The other main F-Stream functionality is XFast RAM, which allows a user to create a RAMDisk for quick access (swap files, temporary files) or for users of 32-bit operating systems to utilize memory above 3.25 GB in the form of a RAMDisk.

XFast LAN is an ASRock branded licensed copy of cFosSpeed, a network management tool.  The program applies a software layer between the OS and the network ports in order to monitor and control the flow of data – programs can be ordered in terms of priority for network resources.  The main example that ASRock likes to give is the ping during World of Warcraft whilst actively downloading via Bittorrent – by prioritizing World of Warcraft, the in-game ping comes back to a more normal level while Bittorrent still has access to the rest of the connection.

XFast USB software is only different in terms of the Fatal1ty branding compared to previous iterations.  The premise behind XFast USB is to override the USB driver in Windows to one that accepts protocols more beneficial to rapid file transfer at the expense of latency.  As a result, in our copy tests (involving 100 MB of 1000+ small files and 1.2 GB of large video), the XFast USB solution often performs as one of the best USB implementations on the market.  The only downsides are the limitation to one USB device at a time (either USB 2.0 or USB 3.0), and that this software is separate to the main F-Stream interface.  It would be nice to see it integrated into the F-Stream software.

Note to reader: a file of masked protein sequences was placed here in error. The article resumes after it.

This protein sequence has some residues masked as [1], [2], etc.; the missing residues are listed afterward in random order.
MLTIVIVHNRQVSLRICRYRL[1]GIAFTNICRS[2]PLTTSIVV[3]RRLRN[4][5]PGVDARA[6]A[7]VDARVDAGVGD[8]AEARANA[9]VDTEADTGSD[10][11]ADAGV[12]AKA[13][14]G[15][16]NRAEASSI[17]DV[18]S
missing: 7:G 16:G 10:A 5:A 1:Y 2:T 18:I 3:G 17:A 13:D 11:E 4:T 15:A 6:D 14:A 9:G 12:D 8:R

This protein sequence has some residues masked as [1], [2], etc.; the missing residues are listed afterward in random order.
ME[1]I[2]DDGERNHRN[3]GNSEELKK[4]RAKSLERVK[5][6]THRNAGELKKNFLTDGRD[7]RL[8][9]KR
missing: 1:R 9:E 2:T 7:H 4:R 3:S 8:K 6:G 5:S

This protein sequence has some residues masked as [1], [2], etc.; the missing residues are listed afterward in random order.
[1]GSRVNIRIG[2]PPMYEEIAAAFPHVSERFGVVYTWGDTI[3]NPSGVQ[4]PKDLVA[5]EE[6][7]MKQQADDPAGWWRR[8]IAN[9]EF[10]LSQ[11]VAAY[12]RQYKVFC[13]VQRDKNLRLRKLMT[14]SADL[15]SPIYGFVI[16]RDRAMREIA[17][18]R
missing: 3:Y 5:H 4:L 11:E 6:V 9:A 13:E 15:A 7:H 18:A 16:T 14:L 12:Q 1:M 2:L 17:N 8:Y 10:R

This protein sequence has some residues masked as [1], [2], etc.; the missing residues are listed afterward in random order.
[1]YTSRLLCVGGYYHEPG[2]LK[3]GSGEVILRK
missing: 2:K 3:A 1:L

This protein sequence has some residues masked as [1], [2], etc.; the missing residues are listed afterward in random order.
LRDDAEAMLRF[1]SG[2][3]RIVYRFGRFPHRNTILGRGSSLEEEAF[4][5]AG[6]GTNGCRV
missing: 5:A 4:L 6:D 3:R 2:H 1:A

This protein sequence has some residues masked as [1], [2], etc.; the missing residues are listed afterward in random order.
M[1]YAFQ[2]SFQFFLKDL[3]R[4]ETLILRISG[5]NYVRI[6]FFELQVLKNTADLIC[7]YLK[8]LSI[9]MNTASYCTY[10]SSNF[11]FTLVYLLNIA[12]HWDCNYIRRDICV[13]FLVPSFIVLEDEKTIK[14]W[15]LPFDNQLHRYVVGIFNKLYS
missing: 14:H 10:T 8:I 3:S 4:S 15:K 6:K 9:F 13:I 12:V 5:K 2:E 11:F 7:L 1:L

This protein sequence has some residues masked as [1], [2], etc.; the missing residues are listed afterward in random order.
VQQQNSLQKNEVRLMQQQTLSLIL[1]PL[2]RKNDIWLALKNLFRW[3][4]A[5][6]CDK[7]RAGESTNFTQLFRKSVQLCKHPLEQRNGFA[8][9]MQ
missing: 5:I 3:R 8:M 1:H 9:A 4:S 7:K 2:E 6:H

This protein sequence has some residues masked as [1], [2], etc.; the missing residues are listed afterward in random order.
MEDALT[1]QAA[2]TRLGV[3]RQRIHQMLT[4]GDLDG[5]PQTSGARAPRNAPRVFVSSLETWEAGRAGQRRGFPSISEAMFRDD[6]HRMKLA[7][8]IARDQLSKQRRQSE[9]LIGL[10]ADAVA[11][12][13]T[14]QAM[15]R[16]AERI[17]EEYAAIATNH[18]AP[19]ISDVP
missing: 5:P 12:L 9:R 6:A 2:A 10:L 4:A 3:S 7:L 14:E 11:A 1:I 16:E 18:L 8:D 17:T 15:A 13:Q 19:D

ASRock Fatal1ty Z77 Professional Overview, Visual Inspection, Board Features ASRock Fatal1ty Z77 Professional In The Box, Overclocking
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  • Chaitanya - Sunday, May 20, 2012 - link

    I am wondering how many people actually use floppy drive in this day and age when OS can install RAID drivers off a USB thumb drive and motherboards can flash bios even without having a CPU installed. Reply
  • shabby - Sunday, May 20, 2012 - link

    How else will people make floppy music? https://www.youtube.com/watch?v=LgfPYetWWJw
    Now wheres my printer port!